Great work and nice write-up. Appreciate if you can post the picture of the old belt and the fraying section.
after careful inspection old vs new, its not fraying, but rather just where the stitching seems to end. not even sure why they are like this, but new belt has the same.
and i noted in another post, i thought the belt markings on new belt were off, but they are not, i had to turn belt around so that the arrow marks on belt face forward. i saw other installs on u tube where the arrows were facing rearward, but then they guy noted he just transferred marks from old to new and put belt on, his timing is good but belt is on backwards. i verified my old belt marks to new belt marks and they match up (verified 3 times just to be sure).
and btw, the autozone site gives some ok pics and torque settings for stuff.
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here's oem and new belt fiber strands. they have a direction, so be sure your new belt matches the direction of the old belt (and i mean direction of the fiber ends, etc). the markings on my new belt matched the direction of these strands. if the open ends of new belt dont match the old belt when you put new belt on using new belt markings (in my case arrows forward) then you need to investigate further. it makes a big diff how the open ends of these strands enter a gear tooth as the belt goes around.
and then here's the crank seal. so, you will need a very sharp awl to get the old seal out. i drove point up into middle of seal section at about 60 degrees from crank centerline, but i also tilted the awl so point was more towards the crank and not the AL housing. the steel of crank is much harder and less likely to gal if you went to aggressive with awl, etc. i used small hammer to easily hit awl so point would pierce into seal. you know how deep the seal is, juts look at the new one, so dont bang awl in too deep. then you pry it out, use small piece of wood as a wedge to pry against, etc. for new seal, i put light coat of full synth motor oil on inside and outside of seal, it will basically push in with fingers, i then use a blunt piece of wood to lightly tap the seal into seating area, make some easy taps all around the seal to make sure the whole seal is in place.
and some extra notes.
i can see where some things can go wrong when a dealer tries to jam all this work into 8hrs or work. sure, it can be done, but i have already found dealer work to be lacking in quality. take your time and do it right. as example, taking that extra 30-45min to make sure the water pump seal surfaces are clean and free from burrs is well wort the extra time. if you use any type of rag to wipe the surfaces (i use old cotton T shirts, usually with lacquer thinner on just the metal parts) be sure to used compressed air (lightly) to blow off any rag fibers. make sure gasket is clean, blow off to make sure, do not use cleaners on this part.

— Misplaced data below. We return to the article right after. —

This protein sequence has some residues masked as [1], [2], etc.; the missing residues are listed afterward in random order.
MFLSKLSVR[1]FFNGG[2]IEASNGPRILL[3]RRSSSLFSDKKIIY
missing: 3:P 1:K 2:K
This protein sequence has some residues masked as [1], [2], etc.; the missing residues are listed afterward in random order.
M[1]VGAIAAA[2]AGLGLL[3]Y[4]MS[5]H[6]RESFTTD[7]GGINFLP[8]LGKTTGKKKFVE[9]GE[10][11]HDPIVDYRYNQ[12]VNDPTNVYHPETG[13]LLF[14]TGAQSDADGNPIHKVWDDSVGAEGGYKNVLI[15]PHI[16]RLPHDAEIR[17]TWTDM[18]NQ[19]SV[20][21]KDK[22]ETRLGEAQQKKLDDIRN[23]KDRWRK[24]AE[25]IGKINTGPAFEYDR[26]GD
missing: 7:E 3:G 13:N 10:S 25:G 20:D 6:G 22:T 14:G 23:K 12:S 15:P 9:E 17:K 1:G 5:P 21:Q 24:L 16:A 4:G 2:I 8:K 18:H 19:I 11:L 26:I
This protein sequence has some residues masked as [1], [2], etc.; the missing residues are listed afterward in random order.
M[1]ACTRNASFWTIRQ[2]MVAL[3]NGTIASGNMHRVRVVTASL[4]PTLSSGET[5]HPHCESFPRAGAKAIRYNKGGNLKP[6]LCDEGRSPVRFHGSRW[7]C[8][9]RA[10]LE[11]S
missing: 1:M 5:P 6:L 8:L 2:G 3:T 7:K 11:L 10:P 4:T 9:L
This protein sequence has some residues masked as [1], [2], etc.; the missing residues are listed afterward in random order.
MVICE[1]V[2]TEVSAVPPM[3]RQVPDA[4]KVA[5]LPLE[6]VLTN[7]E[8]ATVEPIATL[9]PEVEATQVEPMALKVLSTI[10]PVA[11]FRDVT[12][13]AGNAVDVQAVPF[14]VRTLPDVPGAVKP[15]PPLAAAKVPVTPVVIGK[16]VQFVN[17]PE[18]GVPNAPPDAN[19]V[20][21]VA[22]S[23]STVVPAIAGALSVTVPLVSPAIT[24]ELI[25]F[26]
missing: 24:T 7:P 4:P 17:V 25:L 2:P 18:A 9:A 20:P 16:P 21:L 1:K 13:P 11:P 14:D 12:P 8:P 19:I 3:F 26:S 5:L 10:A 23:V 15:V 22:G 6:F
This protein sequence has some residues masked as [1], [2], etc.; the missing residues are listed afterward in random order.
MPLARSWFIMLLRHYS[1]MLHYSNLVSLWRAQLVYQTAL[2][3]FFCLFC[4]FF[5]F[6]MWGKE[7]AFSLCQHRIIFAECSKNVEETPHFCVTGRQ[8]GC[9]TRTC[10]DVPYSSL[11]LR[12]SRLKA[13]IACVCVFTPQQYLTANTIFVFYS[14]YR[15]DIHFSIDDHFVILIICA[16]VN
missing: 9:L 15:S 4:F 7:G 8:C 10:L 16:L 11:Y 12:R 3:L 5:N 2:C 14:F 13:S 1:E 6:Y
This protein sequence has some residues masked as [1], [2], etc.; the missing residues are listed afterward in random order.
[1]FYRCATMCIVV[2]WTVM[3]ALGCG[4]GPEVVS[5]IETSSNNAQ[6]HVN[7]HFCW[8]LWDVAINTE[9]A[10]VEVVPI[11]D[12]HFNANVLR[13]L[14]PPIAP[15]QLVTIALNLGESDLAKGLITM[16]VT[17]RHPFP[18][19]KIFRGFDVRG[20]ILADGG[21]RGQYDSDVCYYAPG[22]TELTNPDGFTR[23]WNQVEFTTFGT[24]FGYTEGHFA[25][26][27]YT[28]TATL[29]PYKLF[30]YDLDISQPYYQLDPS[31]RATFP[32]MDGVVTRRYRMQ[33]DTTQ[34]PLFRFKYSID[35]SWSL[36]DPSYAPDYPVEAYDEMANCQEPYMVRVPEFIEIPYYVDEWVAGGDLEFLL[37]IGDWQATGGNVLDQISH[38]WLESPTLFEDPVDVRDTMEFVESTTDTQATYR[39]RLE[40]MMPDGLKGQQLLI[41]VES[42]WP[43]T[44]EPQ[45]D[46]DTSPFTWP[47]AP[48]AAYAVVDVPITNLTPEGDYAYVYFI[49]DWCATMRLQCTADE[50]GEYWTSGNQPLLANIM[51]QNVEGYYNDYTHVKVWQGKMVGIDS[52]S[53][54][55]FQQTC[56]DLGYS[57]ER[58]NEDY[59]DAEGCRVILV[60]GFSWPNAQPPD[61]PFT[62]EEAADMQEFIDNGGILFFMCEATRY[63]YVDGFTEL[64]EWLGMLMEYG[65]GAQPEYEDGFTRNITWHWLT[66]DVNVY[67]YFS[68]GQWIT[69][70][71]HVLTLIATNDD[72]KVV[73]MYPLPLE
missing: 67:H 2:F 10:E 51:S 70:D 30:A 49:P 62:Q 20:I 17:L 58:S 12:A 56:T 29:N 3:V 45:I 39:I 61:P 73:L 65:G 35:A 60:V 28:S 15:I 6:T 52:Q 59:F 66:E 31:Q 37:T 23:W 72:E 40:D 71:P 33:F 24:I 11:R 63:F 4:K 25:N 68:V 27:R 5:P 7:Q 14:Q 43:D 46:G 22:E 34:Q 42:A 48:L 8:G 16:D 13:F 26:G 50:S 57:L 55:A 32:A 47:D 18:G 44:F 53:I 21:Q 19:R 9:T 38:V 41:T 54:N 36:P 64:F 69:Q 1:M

also, you need a torq wrench, several of them. the specs range from in-lb to almost 200ft-lb. the harbor freight ones are accurate enough for this work. i use half-drop of blue locktight on all threaded fasteners, this helps achieve torq setting target and help to prevent backout, etc. you dont want to over-do anything. proper torq is a must, and using too much locktight is bad.
just some additional info. while doing this service i highly recommend replacing the fan bracket support. the bearing on mine had some minor bearing grease "oozing" out on the backside, and, there is a small wobble on the shaft. i'll post pics later.
and then some would say a tad obsessive, but while i could i used my porting/polishing tools, small cone stone and polishing point to knock down the sharp edges, might not seem like much but it helps fluid flow.
be sure to clean out the groove and faces good, i used very small screwdriver to scrap out what i could from the groove, then used a small brass wire wheel on dremel, followed by lacquer thinner cleaning with lint free rag.
as for applying the rtv, well, i pierced small hole in center of tube then held tip of tube flat against the face centered over groove, then squeeze out rtv to fill groove while moving around to fill the whole groove. then add a light coat using same method to the water pump face keeping the track about centered where the neck groove will meet. not too much goop, you dont want a huge amount squishing out on the inside, etc. this all works better if you have a cone dispenser to screw onto the rtv tube, then you can simply fill the groove with a bead that sticks up like the pic shown, etc. you have to remember that the two faces are machined fairly flat, thus any goop on the faces will squish out, etc. you only need 13ft-lb on this housing (neck to water pump).
got it up and running today, no issues at this 1st 15min of idle run. did my AC refill too using Yellow Jacket #49987 and a harbor freight 3cfm 2-stage vac, i am getting 40F out the vent according to my IR temp gun. 26oz of 134a, one 12oz Dupont w/ dye, and another 14oz. i need to recheck coolant. i am also installing a HID conversion kit.
What's the difference between a premium timing belt service and a regular one ?
i suspect the "premium" means they install more new parts, whereas non-premium might be minimal items? i believe Toyota maintenance for 90k is the same for everyone, no choice unless dealer goes beyond that?